The Kyrgyz Republic’s new leadership has a unique chance to alter the Central Asian nation’s development course – creating an environment where democratic and economic reforms can take root. The Tulip Revolution of 2005 failed to fulfill its democratization potential. The US government must do all it can to help Kyrgyzstan to seize on this second opportunity. In doing so, the United States can demonstrate its longstanding commitment to Central Asia’s stability, and show, more broadly to the world, that the security-democratization debate is not a zero-sum game.
There has been a growing worry within Kyrgyzstan that the United States cares more about its security needs than those of the Kyrgyz people. We must prove this perception false, with actions rather than with rhetoric.
The United States has an important interest in promoting stability, prosperity, security, human rights, and economic and political reform in Kyrgyzstan and greater Central Asia. A stable and prosperous Kyrgyzstan can serve as a model for the region. The ability of Bishkek to live up to its early promise as “an island of democracy” can also assist international stabilization efforts in neighboring Afghanistan.
Real stability can only be achieved when people feel secure in their basic rights and when there is true political and economic opportunity for all. While President Kurmanbek Bakiyev’s rule initially seemed to promise real change for the Kyrgyz people, his actions in the past few years were a disappointing return to the old days. As a result, Bakiyev suffered the same fate as his predecessor, Askar Akayev.
Kyrgyzstan under Bakiyev was heading in the wrong direction. For instance, last July’s presidential election failed to meet the country’s international commitments. It was marred by significant obstacles for opposition parties, intimidation, vote buying and ballot stuffing, and the use of government resources to benefit specific political interests, according to the US State Department’s latest country report on human rights. Kyrgyzstan was recently downgraded to “Not Free” in the annual survey of political rights and civil liberties by Freedom House, a democratization watchdog organization. And freedom of expression and media had been increasingly curtailed during Bakiyev’s rule amid allegations of nepotism and corruption.
Public perceptions in Kyrgyzstan about US intentions have been largely shaped by the drawn-out debate surrounding our access rights at Manas. It is true that the transit center operated by the United States at Manas International Airport is critical to US strategic interests. The center provides vital logistical support to coalition forces in Afghanistan and is an important contribution by the Kyrgyz Republic to security, stability, and reconstruction efforts in Afghanistan and the region. After complaints that American payments did not adequately reflect Kyrgyz contributions, the two governments renegotiated the terms of the deal last summer. The new agreement provides a valuable source of support for the Kyrgyz economy.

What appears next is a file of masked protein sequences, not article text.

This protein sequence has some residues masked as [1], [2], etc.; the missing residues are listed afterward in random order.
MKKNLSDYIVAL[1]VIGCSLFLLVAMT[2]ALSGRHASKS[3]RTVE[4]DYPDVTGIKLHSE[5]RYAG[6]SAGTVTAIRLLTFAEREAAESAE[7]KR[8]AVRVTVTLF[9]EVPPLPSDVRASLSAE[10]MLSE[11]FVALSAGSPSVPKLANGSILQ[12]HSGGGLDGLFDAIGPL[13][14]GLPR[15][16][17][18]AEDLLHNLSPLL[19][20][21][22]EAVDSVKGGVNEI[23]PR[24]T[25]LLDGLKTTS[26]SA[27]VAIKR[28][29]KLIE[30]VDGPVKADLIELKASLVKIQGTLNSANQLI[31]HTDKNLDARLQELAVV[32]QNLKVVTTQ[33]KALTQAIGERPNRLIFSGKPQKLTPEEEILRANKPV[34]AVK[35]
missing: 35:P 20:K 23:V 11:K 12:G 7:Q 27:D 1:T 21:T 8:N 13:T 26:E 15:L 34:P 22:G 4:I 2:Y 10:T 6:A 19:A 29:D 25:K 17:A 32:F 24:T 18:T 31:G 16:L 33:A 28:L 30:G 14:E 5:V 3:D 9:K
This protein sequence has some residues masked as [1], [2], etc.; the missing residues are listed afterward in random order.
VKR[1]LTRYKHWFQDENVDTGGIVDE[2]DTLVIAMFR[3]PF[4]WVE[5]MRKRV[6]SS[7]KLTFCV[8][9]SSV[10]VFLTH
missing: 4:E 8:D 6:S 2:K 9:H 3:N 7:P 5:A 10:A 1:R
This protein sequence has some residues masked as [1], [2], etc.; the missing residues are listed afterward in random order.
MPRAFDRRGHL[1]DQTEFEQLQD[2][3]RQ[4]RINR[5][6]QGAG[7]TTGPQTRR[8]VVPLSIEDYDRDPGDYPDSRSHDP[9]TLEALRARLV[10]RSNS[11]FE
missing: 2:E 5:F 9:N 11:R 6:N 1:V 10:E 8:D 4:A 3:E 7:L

At the same time, the United States increased cooperative activities with Kyrgyzstan in a number of areas. For instance, the United States increased counter-narcotics and counter-terrorism assistance and provided significant additional assistance to upgrade air traffic safety and other civilian facilities at Manas Airport. All of these steps contribute to Kyrgyzstan’s long-term security and economic development.
And in the wake of recent violence, the United States is providing medical supplies to the National Hospital and gasoline to the Bishkek City Patrol Police to help treat victims of the violence and help local authorities maintain order.
While the transit center at Manas is important for security across the region, so are the democratic aspirations of the Kyrgyz people. We see no conflict between these priorities because both are served by a Kyrgyzstan that is prosperous and free.
The United States stands for democracy and freedom globally, and we cannot afford to have our principles appear hollow. While our goal is not to impose our political system on other nations, we actively promote good governance and respect for fundamental human rights. Rule of law and democratic institutions are the key to enabling transparent and open investment climates that foster economic growth. We are not afraid to raise these issues privately – or publicly – and have done so consistently in Kyrgyzstan.
The new leaders of Kyrgyzstan have a responsibility and opportunity to bring stability and prosperity to their country. They will need to take concrete action to help liberalize their political and economic systems. Already, provisional government leaders have taken a bold step by restoring Radio Free Europe/Radio Liberty programming, which was taken off national airwaves nearly two years ago for political reasons. We hope to see many more such steps in the coming weeks and months. And we will be there as partners along the way.
Sen. John Kerry, Democrat from Massachusetts, is chairman of the Senate Foreign Relations Committee.